Psychology Today advises teaching kids the "Balloon Breath" technique — breathing slowly and deeply into the belly (as if filling up their entire torso like a balloon), focusing attention a couple of inches below the belly button, which helps people feel calm and centered. Remind your child that he'll need to use quiet deep breaths (in and out of his nose) on test day.

mother, daughter use guided imagery
Use Guided Imagery
Guided imagery may seem "new age-y" but studies have shown that it can reduce anxiety, stomach pain, and headaches in children. Guided imagery is the use of gentle words or stories to bring out calm and positive feelings. Practice using this technique with your child in the weeks leading up to a big test so that she's used to it and can rely on it the night before or morning of the exam. Purchase guided-imagery CDs or digital downloads, or find free recordings of relaxing guided-imagery stories for children — such as this one by StressFreeKids on YouTube. Or, find free scripts of guided imagery to recite to your child, such as these two by TheMindfulWorld.org.
boy listening to relaxing music
Listen to Relaxing Music or Sounds
Like guided imagery, relaxing music and sounds can have a positive effect on your child's nerves. Search for nature sounds and relaxing music for children on YouTube and iTunes. Choose instrumental songs without lyrics, which can get stuck in your child's head during study sessions and testing. Your child probably can't bring a music player into the testing room, but he can listen to music on the way to school or during lunchtime or breaks on his test day.
teacher comforting kindergartener
Talk with the Teacher About Relaxation Techniques
Standardized test anxiety has become so common that some teachers take special steps to help students relax. For example, the National Education Association reports that some teachers keep a basket of stuffed animals in the classroom for kids to hug before test time, while others use aromatherapy and have kids close their eyes and take deep breaths together before sitting down for an exam. Some teachers even allow kids to kick off their shoes, shake out their fingers, and stretch out their limbs before exams begin. Talk with your child's teacher about your child's anxiety (she's probably not the only one with serious jitters!) and any simple ways the teacher can foster relaxation on test days.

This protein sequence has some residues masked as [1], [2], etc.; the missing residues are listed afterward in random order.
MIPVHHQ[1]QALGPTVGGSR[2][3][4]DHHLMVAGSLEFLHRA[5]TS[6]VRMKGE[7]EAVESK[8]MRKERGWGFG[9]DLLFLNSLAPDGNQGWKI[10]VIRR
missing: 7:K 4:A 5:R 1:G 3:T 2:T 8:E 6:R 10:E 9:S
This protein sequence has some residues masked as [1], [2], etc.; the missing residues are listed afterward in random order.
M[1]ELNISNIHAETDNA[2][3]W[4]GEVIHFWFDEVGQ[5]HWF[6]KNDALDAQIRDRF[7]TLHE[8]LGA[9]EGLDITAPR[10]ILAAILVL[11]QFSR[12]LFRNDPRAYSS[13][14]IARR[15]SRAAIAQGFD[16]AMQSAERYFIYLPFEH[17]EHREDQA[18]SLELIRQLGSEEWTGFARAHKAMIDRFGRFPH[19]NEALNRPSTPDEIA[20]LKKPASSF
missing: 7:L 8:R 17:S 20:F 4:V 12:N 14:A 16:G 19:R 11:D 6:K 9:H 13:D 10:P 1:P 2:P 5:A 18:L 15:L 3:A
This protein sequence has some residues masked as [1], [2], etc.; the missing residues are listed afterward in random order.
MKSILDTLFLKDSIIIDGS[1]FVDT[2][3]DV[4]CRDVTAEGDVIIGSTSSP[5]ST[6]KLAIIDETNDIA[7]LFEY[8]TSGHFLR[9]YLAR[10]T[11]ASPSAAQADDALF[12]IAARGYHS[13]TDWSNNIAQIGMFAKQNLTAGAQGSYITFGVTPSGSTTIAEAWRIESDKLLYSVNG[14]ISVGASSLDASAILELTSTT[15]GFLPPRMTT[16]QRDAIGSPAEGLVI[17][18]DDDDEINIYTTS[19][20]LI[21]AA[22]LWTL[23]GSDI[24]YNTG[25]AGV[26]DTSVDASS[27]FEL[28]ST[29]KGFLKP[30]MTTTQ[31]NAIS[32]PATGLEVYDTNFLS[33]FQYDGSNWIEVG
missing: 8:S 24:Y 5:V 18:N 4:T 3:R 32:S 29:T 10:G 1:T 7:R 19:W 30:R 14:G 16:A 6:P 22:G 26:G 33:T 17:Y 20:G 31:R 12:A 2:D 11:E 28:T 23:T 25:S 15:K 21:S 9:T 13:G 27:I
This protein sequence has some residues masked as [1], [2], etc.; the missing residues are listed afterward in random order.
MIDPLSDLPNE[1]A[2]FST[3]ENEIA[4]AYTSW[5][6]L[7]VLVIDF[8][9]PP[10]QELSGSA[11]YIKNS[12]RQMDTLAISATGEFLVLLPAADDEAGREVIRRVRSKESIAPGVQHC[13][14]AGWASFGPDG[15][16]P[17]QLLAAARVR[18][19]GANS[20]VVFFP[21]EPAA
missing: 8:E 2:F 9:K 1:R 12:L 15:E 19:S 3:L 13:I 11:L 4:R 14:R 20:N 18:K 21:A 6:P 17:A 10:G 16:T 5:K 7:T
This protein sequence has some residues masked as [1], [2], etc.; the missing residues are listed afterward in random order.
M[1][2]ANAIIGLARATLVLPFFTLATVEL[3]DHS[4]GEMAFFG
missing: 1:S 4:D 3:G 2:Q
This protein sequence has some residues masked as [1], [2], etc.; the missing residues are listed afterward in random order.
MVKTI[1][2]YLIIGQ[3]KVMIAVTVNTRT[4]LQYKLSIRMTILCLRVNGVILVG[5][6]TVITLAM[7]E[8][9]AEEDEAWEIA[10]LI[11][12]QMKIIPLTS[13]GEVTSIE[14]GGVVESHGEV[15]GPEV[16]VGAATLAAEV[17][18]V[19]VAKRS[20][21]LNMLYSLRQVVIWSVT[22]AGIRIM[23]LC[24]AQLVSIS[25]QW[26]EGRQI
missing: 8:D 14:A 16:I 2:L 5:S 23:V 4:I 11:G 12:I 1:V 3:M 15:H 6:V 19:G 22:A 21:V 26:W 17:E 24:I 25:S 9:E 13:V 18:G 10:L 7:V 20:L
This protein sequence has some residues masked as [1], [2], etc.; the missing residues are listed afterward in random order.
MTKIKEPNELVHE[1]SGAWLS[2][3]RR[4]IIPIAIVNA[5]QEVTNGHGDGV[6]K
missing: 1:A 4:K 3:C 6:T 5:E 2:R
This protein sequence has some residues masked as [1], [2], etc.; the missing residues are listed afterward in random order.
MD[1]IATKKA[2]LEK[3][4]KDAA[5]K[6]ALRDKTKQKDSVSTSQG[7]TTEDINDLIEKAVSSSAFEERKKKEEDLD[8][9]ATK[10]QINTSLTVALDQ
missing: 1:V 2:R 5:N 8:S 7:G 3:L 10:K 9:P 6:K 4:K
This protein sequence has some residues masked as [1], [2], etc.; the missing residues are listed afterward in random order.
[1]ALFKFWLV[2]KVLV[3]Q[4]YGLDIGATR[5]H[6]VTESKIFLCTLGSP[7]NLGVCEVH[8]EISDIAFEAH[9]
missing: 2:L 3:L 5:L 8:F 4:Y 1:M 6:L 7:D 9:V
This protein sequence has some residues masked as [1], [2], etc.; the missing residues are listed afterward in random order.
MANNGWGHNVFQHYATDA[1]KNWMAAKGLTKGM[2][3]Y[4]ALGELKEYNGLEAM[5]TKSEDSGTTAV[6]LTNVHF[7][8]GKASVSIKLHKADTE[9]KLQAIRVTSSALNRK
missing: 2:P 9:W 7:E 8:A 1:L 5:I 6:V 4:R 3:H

teacher helping student with IEP
Manage Learning Disabilities and Anxiety Disorders
Did you know that about one in four children with ADHD also has an anxiety disorder? If your child has learning difficulties, a developmental disorder, and/or an anxiety disorder, work with his pediatrician and teacher to make a plan for managing test-day stress as best you can, through medication, relaxation techniques, or a combination of treatments. Know the ins and outs of your child's Individualized Education Program (IEP) and any appropriate testing accommodations through Section 504 — such as extended time or a private room for an exam — and confirm test-day plans with your child's teacher.
girl sleeping with teddy bear
Stick with Your Usual, Healthy Routine
Children thrive on routines. So when a big test is coming up on the calendar, try to stick with your usual bedtime and morning routine. Be sure your child gets enough sleep, eats a healthy breakfast, and has any materials she needs for the exam (ask the teacher). Avoid making special plans the night before the test; instead, plan a surprise fun activity for the evening after your child finishes her exams. It's a great way to celebrate and take a collective sigh of relief!